The following is an interview exploring the systemic problem of bullying in US society. Truthout speaks with Charles Derber and Yale R. Magrass, authors of Bully Nation: How the American Establishment Creates a Bullying Society.
Mark Karlin: We often approach bullying from a single perspective. For instance, someone might start a campaign to stop bullying in the schools. The subheadline in your book, however, indicates that bullying cannot be stopped by isolating it: How the American Establishment Creates a Bullying Society. How did you come to see this as a systemic cultural problem?
Charles Derber and Yale R. Magrass: Bullying has been a means of controlling people, putting them in “their place,” for perhaps as long as there have been humans. Until about 20 years ago, it was dismissed as “normal,” a rite of passage that children and adolescents must go through and “get over.” Some endure relatively little of it — perhaps they are bullies themselves — and it leaves little long-term impact. For others, it is a trauma that leaves lifelong scars.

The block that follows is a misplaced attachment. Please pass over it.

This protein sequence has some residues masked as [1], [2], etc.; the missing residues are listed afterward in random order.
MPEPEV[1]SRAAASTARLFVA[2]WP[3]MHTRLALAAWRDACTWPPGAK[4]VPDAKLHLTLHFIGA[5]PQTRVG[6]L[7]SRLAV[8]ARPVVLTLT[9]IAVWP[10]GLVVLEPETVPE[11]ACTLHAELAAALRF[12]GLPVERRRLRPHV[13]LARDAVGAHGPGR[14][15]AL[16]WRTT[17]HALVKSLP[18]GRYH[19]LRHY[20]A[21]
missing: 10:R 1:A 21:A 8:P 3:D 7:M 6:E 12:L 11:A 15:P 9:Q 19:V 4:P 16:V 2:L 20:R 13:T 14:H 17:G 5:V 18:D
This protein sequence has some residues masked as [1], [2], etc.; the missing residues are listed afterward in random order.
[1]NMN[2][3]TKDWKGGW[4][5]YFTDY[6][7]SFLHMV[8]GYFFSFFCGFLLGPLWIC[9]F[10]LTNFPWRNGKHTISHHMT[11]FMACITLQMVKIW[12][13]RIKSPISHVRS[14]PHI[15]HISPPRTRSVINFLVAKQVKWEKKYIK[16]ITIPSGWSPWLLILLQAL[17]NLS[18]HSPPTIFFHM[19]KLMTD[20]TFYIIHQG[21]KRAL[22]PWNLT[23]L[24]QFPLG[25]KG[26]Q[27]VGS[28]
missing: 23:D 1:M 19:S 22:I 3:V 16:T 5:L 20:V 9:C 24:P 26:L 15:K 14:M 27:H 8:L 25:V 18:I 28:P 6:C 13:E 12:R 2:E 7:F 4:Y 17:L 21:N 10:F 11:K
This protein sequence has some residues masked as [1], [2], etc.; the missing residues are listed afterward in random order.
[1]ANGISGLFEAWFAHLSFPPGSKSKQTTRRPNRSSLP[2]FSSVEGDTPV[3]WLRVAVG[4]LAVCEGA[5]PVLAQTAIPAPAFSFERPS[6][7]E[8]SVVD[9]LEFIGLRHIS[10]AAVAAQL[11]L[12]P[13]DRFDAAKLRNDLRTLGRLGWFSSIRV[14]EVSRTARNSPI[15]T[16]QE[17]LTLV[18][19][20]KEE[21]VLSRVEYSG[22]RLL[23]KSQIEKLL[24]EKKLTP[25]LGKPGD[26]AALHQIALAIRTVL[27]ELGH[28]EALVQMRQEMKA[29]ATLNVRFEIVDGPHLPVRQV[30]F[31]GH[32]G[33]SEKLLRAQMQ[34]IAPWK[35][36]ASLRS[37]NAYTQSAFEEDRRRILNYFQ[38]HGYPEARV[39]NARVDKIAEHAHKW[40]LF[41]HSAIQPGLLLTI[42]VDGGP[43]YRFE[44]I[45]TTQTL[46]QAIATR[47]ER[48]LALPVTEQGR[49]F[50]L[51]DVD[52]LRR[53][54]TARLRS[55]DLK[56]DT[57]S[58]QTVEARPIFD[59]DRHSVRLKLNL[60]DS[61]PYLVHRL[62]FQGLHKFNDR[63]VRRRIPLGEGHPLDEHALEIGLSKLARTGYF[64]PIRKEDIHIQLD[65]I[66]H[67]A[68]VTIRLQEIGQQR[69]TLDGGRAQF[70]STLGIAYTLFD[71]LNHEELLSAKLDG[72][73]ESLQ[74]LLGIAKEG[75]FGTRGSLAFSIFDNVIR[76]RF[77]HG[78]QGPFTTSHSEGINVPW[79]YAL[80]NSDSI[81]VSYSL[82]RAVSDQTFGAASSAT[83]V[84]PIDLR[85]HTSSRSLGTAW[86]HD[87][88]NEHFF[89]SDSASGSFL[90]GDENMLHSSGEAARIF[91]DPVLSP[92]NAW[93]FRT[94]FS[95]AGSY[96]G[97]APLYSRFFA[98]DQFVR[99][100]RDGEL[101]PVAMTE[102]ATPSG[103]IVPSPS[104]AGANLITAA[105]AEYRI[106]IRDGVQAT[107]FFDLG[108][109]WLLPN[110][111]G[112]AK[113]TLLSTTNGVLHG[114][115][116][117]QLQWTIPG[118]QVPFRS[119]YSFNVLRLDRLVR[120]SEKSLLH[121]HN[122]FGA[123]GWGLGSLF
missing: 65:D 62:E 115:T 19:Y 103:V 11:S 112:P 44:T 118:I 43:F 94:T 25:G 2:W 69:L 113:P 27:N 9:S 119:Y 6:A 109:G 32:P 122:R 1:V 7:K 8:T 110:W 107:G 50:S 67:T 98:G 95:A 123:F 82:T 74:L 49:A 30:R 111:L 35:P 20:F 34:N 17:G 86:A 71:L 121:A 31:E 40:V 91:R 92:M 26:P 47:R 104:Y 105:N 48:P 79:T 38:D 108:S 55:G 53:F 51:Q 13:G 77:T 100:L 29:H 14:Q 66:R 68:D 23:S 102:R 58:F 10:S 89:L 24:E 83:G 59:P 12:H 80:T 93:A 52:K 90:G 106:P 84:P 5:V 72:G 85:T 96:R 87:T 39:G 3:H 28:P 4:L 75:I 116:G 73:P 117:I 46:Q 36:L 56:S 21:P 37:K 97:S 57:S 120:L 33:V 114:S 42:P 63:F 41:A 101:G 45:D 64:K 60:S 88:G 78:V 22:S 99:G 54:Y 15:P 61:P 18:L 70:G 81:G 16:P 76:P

For the most part, the discourse on bullying has been controlled by psychologists, who see it as a problem for individuals who need therapy, but we need to look at why it is so entrenched; do powerful people and institutes have an interest in encouraging and perpetuating it?